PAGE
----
108. Swinging, the Family-Friendly Kind

31 Aug

Porch Swing Reader by Holly Abston available @ETSY

A few weeks back, I was exploring Pier 1 with my sister-in-common-law, Paula, when we happened upon something neither of us had encountered since the 70’s: a swinging chair. I hopped in right away and was immediately transported back to my days as a swinger.

As a kid, I spent approximately 20 percent of my time swinging…in the tire swing at our babysitter’s house, on various Tarzan-style rope contraptions in the woods, or on a makeshift swing tied to a tree out by our old barn/motorcycle parts storage shed. I seem to recall swinging out on a rope and dropping into a river a few times, but maybe I saw that in a movie.

The only swing I regularly left unswung was the one in our backyard. During my dad’s brief stint as an amateur beekeeper, he housed the bees right next to our swing set and they quickly built a summer home inside our plastic rocking horse. Good times!

Before the bee infestation. Also, before pants.

The mother of all swings and the one where I did my greatest proportion of swinging was on our back porch. Which is really less of a porch and more of a tacked-on room enclosed by sliding glass doors. It might have been a porch at some point, but most likely unlike any you’ve ever seen. Unless you’ve seen one with a refrigerator, a seldom-used auxiliary “dining” table, a string art lamp, and a non-working ceiling fan. Of course, if you’re from the South, maybe you have similar porch amenities.

What classified the area as a porch was A. the swing, B. the rocking chairs, and C. the lack of central heat/air conditioning. At Christmastime, we use the porch as an overflow refrigerator, which works out great except for those years when it’s 75 degrees on December 26, and we’re hard pressed to find a place to stash a ginormous turkey.

Southerners have a reputation for moving at a more leisurely pace than other folks. Never is that more true than when one passes time on a porch swing. The gentle back and forth movement easily induces a relaxed state. This is, after all, how one puts babies to sleep. Unless one uses Benadryl, which I hear is also popular.

Swinging sisters on our “porch.”
L to R: Aunt Jean, Mom, Aunt Tommie

On a porch swing, time inches to a crawl and conversations meander. Questions are pondered. Secrets are shared. Occasionally, naps are taken. At the risk of sounding woo-woo, I think swinging can be transformative. As a kid, I’d probably have described the feeling as “exciting” or “fun.” The teenage me would have said (begrudgingly, because that’s how the teenage me rolled) “freedom.” Now I’d probably say “unburdened.” For a few moments (ok, hours) swaying back and forth without the harsh reality of ground beneath one’s feet, there’s a sensation of weightlessness, a suspension of dis-relief, maybe.

Well, unless the porch swing suddenly and without warning loses its grip on the ceiling and comes crashing down. Which can happen, y’all. I know because this scenario played out on our back porch once. Not while I was on the swing, mind you. But the incident did involve certain of my family members. I can’t recall which ones, exactly, and even if I did I wouldn’t name names. This happened more than 20 years ago, but I suspect the bruised egos are still tender.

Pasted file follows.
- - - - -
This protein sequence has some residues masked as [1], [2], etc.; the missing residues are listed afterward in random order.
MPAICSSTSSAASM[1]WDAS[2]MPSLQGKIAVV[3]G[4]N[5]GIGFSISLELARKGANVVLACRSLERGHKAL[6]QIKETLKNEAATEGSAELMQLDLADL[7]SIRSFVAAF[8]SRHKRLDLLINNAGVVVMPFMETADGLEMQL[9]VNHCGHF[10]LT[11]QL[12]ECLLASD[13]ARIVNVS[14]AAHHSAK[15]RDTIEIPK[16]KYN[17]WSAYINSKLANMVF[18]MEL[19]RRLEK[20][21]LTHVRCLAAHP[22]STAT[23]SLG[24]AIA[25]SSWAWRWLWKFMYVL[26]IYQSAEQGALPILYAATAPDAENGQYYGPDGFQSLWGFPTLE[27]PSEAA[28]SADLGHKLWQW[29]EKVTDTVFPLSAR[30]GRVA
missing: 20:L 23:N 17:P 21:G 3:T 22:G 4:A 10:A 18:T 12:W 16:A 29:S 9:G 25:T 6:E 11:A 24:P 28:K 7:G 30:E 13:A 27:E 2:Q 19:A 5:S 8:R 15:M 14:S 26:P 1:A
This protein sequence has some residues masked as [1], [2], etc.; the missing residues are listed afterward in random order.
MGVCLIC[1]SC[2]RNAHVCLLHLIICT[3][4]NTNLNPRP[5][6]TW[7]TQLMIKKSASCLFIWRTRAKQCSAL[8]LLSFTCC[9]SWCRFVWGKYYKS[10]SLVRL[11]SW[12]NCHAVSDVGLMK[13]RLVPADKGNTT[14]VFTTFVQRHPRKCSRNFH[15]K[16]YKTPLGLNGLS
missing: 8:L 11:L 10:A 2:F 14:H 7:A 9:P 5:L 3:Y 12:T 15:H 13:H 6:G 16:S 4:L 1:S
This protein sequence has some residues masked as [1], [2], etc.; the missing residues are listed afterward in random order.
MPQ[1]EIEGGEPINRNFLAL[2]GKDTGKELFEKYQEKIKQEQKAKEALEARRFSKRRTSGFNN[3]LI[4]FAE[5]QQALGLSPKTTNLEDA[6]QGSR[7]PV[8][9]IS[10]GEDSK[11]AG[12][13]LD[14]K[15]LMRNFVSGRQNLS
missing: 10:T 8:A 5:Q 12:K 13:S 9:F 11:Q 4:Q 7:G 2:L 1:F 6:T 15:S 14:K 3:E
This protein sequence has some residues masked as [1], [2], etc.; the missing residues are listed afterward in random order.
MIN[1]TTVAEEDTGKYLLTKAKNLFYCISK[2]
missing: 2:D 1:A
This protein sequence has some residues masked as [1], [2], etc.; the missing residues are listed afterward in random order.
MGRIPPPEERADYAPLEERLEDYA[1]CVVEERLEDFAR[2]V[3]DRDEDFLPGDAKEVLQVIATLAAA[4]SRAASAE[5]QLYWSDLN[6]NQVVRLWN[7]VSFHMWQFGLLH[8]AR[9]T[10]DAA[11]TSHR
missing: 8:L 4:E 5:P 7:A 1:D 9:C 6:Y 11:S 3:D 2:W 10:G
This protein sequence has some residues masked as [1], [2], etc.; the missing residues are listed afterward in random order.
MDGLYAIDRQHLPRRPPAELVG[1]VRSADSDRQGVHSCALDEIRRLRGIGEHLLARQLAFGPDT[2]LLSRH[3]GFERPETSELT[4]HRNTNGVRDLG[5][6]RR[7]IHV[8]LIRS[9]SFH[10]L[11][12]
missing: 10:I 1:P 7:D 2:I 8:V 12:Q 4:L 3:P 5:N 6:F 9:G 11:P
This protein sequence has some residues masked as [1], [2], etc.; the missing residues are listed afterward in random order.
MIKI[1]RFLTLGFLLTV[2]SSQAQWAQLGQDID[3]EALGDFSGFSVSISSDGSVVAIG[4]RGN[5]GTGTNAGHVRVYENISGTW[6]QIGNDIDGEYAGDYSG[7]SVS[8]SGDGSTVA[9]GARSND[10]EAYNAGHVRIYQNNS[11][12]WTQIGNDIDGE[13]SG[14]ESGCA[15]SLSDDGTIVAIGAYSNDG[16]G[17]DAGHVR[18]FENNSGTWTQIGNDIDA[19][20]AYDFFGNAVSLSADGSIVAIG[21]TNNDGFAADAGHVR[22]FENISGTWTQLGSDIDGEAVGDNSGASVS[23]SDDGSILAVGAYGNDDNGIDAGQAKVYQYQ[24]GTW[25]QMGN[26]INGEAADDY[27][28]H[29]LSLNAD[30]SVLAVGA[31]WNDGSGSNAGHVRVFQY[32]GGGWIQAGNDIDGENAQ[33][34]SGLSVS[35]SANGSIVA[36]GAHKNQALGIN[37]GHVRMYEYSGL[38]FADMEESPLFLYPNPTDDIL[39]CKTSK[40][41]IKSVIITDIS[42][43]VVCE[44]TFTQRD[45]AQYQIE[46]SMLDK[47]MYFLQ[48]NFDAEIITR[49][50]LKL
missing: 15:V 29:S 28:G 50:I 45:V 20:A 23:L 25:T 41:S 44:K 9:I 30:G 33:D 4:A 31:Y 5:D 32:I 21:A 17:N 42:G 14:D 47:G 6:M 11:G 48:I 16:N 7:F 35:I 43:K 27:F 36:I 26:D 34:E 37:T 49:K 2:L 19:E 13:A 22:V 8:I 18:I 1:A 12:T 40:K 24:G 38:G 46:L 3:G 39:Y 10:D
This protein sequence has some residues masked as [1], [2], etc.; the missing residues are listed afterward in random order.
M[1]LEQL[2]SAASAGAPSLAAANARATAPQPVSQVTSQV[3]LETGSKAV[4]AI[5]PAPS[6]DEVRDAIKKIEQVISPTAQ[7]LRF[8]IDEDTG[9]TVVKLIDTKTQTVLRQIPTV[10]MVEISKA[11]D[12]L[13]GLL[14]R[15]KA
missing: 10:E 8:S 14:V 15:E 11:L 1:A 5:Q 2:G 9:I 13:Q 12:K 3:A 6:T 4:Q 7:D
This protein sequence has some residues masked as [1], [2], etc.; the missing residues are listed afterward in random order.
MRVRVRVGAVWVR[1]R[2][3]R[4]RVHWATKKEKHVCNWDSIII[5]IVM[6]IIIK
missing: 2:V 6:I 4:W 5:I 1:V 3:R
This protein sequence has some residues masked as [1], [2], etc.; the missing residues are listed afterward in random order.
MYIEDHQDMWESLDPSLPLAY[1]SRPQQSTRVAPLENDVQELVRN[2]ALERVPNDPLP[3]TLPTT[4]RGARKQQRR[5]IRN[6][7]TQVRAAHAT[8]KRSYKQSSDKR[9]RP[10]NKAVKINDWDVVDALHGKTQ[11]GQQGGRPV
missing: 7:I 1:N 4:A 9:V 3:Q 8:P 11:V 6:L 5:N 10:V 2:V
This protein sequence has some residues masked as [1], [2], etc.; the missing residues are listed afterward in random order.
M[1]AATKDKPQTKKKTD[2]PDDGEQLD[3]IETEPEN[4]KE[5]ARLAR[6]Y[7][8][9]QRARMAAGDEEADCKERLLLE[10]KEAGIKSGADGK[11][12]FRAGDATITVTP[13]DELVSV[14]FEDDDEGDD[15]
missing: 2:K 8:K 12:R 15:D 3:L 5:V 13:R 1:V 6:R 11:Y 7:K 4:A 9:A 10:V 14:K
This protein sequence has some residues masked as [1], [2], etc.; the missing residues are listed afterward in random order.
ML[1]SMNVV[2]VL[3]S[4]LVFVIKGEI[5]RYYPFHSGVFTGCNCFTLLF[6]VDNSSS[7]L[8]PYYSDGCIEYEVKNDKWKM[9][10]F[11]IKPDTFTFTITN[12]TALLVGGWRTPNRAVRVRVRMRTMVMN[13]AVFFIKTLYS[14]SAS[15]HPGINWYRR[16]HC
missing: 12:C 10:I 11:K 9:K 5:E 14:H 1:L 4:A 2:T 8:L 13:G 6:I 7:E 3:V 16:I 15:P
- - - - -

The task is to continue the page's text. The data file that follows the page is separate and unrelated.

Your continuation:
I cannot end a post on porch swings without mentioning the song “Swinging” (AKA “Swangin”). This little ditty by John Anderson was the “Who Let the Dogs Out?” of its time (early 80’s). For a while, everywhere you went, people were singing (or “sanging”) about the joys of swinging on the front porch with a girl named Charlotte Johnson (who’s as pretty as the angels when they sing). I’m not sure how I made it through that particular summer without strangling one or two people. I thought I’d subject y’all to the original version, but I stumbled upon this version which may just be the best cover of any song by anybody. Ever. Why hasn’t this kid gone viral yet?

Photo credits: Porch Swing Reader by Holly Abston available at Etsy, Swing-out sisters courtesy of the Holloway family archives, Porch Swing Welcome sign by robayre, Flickr Creative Commons.

8 Responses to “108. Swinging, the Family-Friendly Kind”

  1. Hope August 31, 2012 at 9:56 am #

    So True!!! And we used to sing that song as loudly as possible, but could never make it all the way through without cracking up!

    If it’s okay with you, I’d like to add your blog to my “Blogs You Will Like” list in the sidebar. I’m sure everyone who reads my blog will love you to pieces!

    • Kim Holloway August 31, 2012 at 12:00 pm #

      By all means, go right ahead! Thanks so much!

  2. Todd Pack August 31, 2012 at 11:01 am #

    I wish I had a porch big enough for a swing, becaue they are, indeed, wonderful things. P.S. Love the video.

    • Kim Holloway August 31, 2012 at 12:02 pm #

      Yep, I love my (landlord’s) house in Seattle except for the too-small porch and lack of fireplace.

  3. Nolan Bailey, Sr. September 12, 2012 at 11:51 am #

    Porch swings? The thing I remember about ’em is not to lean back too far. If ya did, they would flip over backward and “bust your noggin,” or behind. Whew!

    • Kim Holloway September 12, 2012 at 9:54 pm #

      Yep, they can be dangerous that way.

  4. reelingintheyears.wordpress.com September 13, 2012 at 8:27 am #

    Cute lil photo! Whenever we drive through Alabama we count swings. My husband threatens to buy an old rusty green glider now and again. Our front porch is only big enough for 2 rockers. But there’s a Pawleys hammock out back!

    • Kim Holloway September 19, 2012 at 5:33 pm #

      Ooh! A hammock! I’ve always wanted one. They do sell newfangled versions of those gliders that look pretty cool, but you just know they’ll be rusty within a few months.

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